Our Florence Nightingale booklet is a great way for the kids to record everything they've learnt about this famous Victorian lady. We have blank and lined versions to print. Instructions for folding our origami booklets are here.
Colour in our fun colouring page of Florence Nightingale wearing her nurse uniform, designed for younger kids.
Here's a colouring page of Florence Nightingale that we have based on a well-known portrait of this inspiring and dedicated Victorian lady.
Here's a portrait style colouring page of Florence Nightingale, with ready-made frame to display it in! It would make an interesting and unusual addition to your Florence Nightingale project.
This Florence Nightingale comprehension worksheet is aimed at older children. They need to read the text and then use it to answer the questions - great for learning about Florence Nightingale and a useful class activity to help practise reading and comprehension skills.
Learn about Florence Nightingale with this printable fact sheet/biography, which the kids can use with our other Florence Nightingale printable activities and worksheets.
Can the kids imagine they are a journalist and that they are interviewing Florence Nightingale? Would sort of questions would they ask? This interesting worksheet really gets the kids thinking about what questions would encourage people to talk, and what they would like to find out.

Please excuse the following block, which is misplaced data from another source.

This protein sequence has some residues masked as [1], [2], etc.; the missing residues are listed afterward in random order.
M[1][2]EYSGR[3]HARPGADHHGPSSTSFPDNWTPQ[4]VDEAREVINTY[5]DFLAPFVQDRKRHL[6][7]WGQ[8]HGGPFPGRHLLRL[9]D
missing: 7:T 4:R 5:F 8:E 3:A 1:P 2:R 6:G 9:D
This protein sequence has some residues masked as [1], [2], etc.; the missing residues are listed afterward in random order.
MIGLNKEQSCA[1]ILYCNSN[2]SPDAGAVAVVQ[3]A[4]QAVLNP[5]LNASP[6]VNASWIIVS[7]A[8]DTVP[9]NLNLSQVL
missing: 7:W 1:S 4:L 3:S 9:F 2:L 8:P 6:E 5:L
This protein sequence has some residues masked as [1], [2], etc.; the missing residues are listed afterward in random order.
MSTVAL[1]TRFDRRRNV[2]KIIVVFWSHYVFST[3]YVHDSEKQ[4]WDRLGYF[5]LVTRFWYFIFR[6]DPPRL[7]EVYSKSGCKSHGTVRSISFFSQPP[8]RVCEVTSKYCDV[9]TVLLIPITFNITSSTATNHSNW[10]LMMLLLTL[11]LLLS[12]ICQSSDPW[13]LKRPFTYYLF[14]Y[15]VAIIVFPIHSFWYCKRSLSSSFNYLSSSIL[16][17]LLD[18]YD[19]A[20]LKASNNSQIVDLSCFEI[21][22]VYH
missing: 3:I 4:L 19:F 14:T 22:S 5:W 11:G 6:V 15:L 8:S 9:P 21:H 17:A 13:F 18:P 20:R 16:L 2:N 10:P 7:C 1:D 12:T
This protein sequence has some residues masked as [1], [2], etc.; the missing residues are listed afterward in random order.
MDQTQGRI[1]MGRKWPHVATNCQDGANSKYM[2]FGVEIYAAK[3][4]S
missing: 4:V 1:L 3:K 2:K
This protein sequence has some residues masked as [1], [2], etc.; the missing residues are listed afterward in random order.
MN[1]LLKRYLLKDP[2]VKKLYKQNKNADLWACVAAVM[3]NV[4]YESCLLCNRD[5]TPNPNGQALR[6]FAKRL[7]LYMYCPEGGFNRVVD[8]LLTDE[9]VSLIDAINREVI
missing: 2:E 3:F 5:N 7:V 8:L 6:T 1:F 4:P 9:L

Can the kids use our Florence Nightingale newspaper writing prompt to write a report from one of her hospitals or maybe to write about her life?
We have two Florence Nightingale notebooking pages for the children to choose from for their projects. Perfect for older children, they come in a choice of lined or with a box for pictures.
Here's a fun illustrated poster of Florence Nightingale, the Lady with the Lamp, perfect to print and display for younger children.
"I attribute my success to this - I never gave nor took any excuse". Print out and display our poster featuring this famous inspirational quote from Florence Nightingale.
"Were there none who were discontented with what they have, the world would not reach anything better". This worksheet asks children to think about what Florence Nightingale meant when she said this, and to rewrite it in their own words.